Keep in mind, though, that accepting the situation or outcome of an argument doesn’t mean you’re happy with it. It’s more about accepting what’s happened, understanding the new situation and then figuring out ways to problem solve.
“When anger about situations where the person has limited control is all-consuming or causes the person to have difficulty functioning, acceptance can be empowering and freeing,” Kapuscinski says. “However, anger itself can be empowering in the same situations when channeled well. Consider issues of civil rights, for example, and how unrest with injustice may help people and groups to find ways of making constructive changes.”
The bottom line? Even if you feel justified in your anger, you’re in charge of what happens on a personal level. “We are each responsible for all of our feelings, including anger and how we choose to express it,” Jackman says.
How can I stop being angry at myself?
Sometimes the most intense and long-standing anger is directed toward ourselves. Maybe you screwed up and did something outside your value system, like lying or cheating, or maybe you just missed an important deadline. Or maybe you’ve been raised to think you have to be perfect in certain ways, and get mad at yourself when you’re simply human. Suddenly, you’re beating yourself up for falling short. Jackman and Kapuscinski want you to do one thing in this situation: Exercise some self-compassion.
“We can have harsh inner critics or hold ourselves to unrealistic expectations,” Jackman says. “Self-compassion allows you space to make mistakes and to let go of destructive or negative feelings and experiences.”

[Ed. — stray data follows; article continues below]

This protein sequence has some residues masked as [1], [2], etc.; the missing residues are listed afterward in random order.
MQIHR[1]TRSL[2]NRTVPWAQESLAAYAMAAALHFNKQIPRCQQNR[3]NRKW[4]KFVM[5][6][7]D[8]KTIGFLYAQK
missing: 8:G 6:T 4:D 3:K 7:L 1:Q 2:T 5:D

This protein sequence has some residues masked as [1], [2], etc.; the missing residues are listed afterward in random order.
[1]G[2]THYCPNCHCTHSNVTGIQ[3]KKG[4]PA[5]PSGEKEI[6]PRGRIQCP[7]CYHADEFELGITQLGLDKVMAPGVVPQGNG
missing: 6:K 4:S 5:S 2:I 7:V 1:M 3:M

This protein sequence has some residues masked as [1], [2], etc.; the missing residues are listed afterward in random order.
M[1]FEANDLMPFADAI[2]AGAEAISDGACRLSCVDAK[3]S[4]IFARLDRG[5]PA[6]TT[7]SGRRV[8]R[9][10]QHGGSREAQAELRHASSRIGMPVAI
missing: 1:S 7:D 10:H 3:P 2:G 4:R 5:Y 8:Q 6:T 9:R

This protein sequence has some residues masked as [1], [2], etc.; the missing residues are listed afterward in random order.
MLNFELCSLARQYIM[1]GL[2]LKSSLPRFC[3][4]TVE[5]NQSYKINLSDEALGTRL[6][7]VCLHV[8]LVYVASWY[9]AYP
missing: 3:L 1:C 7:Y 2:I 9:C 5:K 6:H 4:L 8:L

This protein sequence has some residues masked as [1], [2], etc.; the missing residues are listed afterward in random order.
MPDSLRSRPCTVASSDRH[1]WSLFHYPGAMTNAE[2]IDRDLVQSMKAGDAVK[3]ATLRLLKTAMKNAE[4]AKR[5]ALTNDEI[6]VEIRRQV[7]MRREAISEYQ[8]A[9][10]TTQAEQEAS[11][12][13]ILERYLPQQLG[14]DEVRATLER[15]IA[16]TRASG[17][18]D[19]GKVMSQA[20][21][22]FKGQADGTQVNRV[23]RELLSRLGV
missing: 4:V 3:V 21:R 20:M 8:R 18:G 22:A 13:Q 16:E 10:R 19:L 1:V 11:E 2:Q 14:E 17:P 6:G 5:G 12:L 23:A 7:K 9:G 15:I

So how do you exercise self-compassion? Basically, you treat yourself as you would treat a child or a close friend who messed up or is being too hard on themselves. Cut yourself a break, forgive yourself and see what you can learn from the situation, says Astrachan-Fletcher.
Forgiveness is one of the most important parts of the equation, because self-flagellation doesn’t usually result in our doing it better next time — even though we’re beating ourselves up with the hope that it will actually help us do just that. “The problem is that when we beat ourselves up, our self-anger only keeps us stuck,” she said. “Because being angry at ourselves and beating ourselves up is intermittently reinforced [or] only gets rewarded very infrequently, like gambling, it becomes the hardest kind of habit to break because we are always striving for that reward, or in this case behavioral change.”
If you forgive yourself, however, you can move on. Astrachan-Fletcher suggests sharing with people who care about why you’re angry at yourself. Their supportive responses could help reduce any shame you’re feeling.
Do I have anger issues?
Anger can be a healthy emotion, because handled constructively, it can show us what needs to change and help us take action. But if it gets too intense, you’re always angry (even without reason) and blowing up at people, or acting in violence against others or yourself, it might be time to talk to a professional. Remember: There’s nothing wrong with seeking help to regulate anger.
Doing so will not just help your relationships. “Anger issues can be connected to addiction issues, depression, bipolar disorder, anxiety and other mental health issues,” Astrachan-Fletcher said. “In this case, seeking mental health treatment can be most helpful.”